Date of Award

1-1-2009

Document Type

Campus Access Dissertation

Department

Biological Sciences

First Advisor

Timothy A. Mousseau

Abstract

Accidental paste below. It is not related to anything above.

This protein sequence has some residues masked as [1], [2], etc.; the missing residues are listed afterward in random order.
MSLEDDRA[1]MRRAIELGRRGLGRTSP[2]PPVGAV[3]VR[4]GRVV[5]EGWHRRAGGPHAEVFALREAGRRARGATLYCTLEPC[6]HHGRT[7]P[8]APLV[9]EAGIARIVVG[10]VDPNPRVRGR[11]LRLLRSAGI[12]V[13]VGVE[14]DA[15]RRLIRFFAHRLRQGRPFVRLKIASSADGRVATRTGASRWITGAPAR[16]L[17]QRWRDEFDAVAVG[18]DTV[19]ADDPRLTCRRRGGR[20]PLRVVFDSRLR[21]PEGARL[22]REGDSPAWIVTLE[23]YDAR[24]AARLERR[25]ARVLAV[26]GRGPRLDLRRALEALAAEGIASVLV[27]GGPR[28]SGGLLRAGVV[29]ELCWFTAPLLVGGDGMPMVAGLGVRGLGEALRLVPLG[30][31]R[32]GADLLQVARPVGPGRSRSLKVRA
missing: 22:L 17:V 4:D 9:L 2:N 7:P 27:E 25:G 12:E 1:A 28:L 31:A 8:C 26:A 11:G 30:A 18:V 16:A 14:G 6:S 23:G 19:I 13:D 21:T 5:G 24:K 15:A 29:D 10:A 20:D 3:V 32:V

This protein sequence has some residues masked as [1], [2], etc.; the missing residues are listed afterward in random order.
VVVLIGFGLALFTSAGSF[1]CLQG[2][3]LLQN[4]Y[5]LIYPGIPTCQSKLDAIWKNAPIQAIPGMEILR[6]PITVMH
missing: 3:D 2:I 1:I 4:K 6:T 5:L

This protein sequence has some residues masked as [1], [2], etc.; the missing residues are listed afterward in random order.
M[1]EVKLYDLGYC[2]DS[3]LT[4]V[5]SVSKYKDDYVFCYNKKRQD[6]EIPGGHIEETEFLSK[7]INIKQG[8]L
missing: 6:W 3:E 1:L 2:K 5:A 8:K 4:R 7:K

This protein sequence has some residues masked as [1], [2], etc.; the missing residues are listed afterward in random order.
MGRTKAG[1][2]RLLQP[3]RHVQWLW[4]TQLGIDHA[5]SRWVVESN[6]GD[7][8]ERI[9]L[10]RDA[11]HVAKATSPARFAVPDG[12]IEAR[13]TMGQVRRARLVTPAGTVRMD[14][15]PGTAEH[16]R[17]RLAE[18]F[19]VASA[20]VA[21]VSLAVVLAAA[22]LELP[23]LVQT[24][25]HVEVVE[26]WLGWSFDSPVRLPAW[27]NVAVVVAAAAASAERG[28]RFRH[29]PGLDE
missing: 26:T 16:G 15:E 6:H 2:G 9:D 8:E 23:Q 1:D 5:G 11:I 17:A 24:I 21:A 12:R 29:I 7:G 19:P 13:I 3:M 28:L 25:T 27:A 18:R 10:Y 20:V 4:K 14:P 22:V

All organisms experience some stress during development, and have mechanisms for countering the effects of stress. The mechanisms are costly, and if the stress is great enough, force trade-offs with other life history characters. These trade-offs may result in divergences from the optimal phenotype seen in unstressed individuals. Drosophila melanogaster fruit flies derived from populations collected near the Chernobyl nuclear power plant where they had been chronically exposed to low-level ionizing radiation for generations, and flies exposed to ionizing radiation in the laboratory, showed some disturbances in their recombination rates, their gonadal development, and their developmental stability as measured by fluctuating asymmetry. The theoretical implications of this and other stresses and selection pressures that may be operating in Drosophila melanogaster and other taxa are discussed.

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